10 Books That Should Be Adapted for the Screen

Twenty-Something Tuesday

Book adaptations can either be a blessing or a curse. They can bring well-deserved attention to a beloved text, or they can alter the original intentions of the piece—either way, something about it changes. But some books are so good, we just want to take that leap anyway. Here are LD’s strongest recommendations for film/television reimaginings.


1. “As Time Goes By by Michael Walsh


A “sequel” to “Casablanca” this book follows Rick, Sam, and Louis after Victor and Ilsa’s plane departs, and they have to go on the lam from the Nazis. It’s simultaneously a fantastic WWII roadtrip brofest but with the backdrop and horrors of war. We’d love nothing more than to see this made into a film, even if no one will ever play Sam better than Dooley Wilson.

2.Wildwood” by Colin Meloy and Carson Ellis


Colin Meloy and Carson Ellis tell the story of thirteen year olds Prue and Curtis who go into the forbidden wilderness of Wildwood to find Prue’s baby brother, Mac, who happened to be picked up and taken by a murder of crows. There’s something special about Prue and Curtis because no Outsider has ever been able to enter the forest thanks to a spell cast around Wildwood, sort of like Harry Potter’s Protego Totalum spell that we saw in Deathly Hallows. Click here for more information on Wildwood.


3. “Station Eleven” by Emily St. John Mandel


A post-apocalyptic story of a traveling Shakespearian theatre. When a sudden sickness spreads like wildfire killing off millions of people, those who survived are left to band together and create a new world without computers, electricity, and fast food. The traveling theatre stumbles upon a settlement run by a violent prophet, and they are left to figure out a plan to escape before the prophet can dig their graves.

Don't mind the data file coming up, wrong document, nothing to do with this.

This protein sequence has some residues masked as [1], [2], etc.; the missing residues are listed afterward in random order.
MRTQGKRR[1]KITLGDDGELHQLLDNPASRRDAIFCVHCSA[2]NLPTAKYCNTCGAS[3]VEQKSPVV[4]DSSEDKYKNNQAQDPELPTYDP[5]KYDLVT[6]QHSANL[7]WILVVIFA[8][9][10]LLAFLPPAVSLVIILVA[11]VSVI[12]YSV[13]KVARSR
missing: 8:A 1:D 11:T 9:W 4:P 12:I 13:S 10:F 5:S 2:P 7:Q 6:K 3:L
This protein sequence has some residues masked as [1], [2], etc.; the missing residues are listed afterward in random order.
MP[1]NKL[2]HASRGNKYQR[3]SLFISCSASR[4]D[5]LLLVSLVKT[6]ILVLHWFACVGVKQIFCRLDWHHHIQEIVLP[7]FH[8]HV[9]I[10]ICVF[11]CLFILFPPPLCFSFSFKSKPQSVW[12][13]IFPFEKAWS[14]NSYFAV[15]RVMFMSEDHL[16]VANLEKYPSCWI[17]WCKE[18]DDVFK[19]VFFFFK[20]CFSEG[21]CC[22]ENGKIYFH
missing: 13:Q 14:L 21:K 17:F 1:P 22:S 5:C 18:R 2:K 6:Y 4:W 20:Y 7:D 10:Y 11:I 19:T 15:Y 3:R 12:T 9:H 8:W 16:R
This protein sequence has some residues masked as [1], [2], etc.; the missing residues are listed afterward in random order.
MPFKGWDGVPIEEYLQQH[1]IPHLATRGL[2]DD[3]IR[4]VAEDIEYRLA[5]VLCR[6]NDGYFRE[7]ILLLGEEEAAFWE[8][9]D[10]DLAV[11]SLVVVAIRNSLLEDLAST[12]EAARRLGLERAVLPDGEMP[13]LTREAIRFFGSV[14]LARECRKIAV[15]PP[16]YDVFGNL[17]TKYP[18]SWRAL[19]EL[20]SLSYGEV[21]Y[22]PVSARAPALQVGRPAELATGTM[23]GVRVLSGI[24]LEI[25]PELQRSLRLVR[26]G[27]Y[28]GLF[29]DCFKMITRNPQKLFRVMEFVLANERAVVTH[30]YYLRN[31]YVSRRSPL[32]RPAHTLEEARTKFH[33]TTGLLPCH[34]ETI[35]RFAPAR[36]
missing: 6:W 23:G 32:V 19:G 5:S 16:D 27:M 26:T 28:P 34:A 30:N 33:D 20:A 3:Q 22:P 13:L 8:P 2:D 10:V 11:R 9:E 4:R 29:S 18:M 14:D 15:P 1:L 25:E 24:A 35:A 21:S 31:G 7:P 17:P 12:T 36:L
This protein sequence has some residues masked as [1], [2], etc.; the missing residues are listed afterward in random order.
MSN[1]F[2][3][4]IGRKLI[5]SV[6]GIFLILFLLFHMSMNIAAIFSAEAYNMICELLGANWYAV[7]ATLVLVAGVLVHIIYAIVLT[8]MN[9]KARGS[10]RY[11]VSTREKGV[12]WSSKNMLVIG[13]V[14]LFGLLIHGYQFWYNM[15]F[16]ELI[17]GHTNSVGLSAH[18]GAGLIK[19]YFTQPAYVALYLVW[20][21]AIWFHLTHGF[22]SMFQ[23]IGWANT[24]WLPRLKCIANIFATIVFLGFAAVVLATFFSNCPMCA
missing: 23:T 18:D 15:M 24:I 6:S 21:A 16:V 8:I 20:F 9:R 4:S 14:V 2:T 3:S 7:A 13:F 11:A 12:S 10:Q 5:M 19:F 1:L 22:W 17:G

4. “The Shining Girls” by Lauren Beukes


A murder mystery, “The Shining Girls” follows Kirby Mazrachi who is the shining girl that got away from the murderous hands of Harper Curtis. Harper is the time-traveling murderer who hunts bright young women, inserting himself into their lives, and finally escaping into another time after he satisfies his needs. It’s up to Kirby to uncover Harper’s tactics, and stop him from killing any more Shining Girls.


5. “Deadly Class” by Rick Remender and Wes Craig


Marcus Lopez Arguello is a homeless teenager with no hope or reason to keep living. That is, until he’s invited to Kings Dominion Atelier of the Deadly Arts. Although it sounds a bit like Harry Potter, instead of discovering he’s a wizard, Marcus discovers he has the talents of a deadly assassin. The school is home to the top assassins, all with their own unique style, talent, and craft. Unfortunately for some of the other students, Curtis brings with him a bit of baggage, and the kids find themselves practicing their art before they’ve finished their schooling.


6. “The Fade Out” by Ed Brubaker and Sean Phillips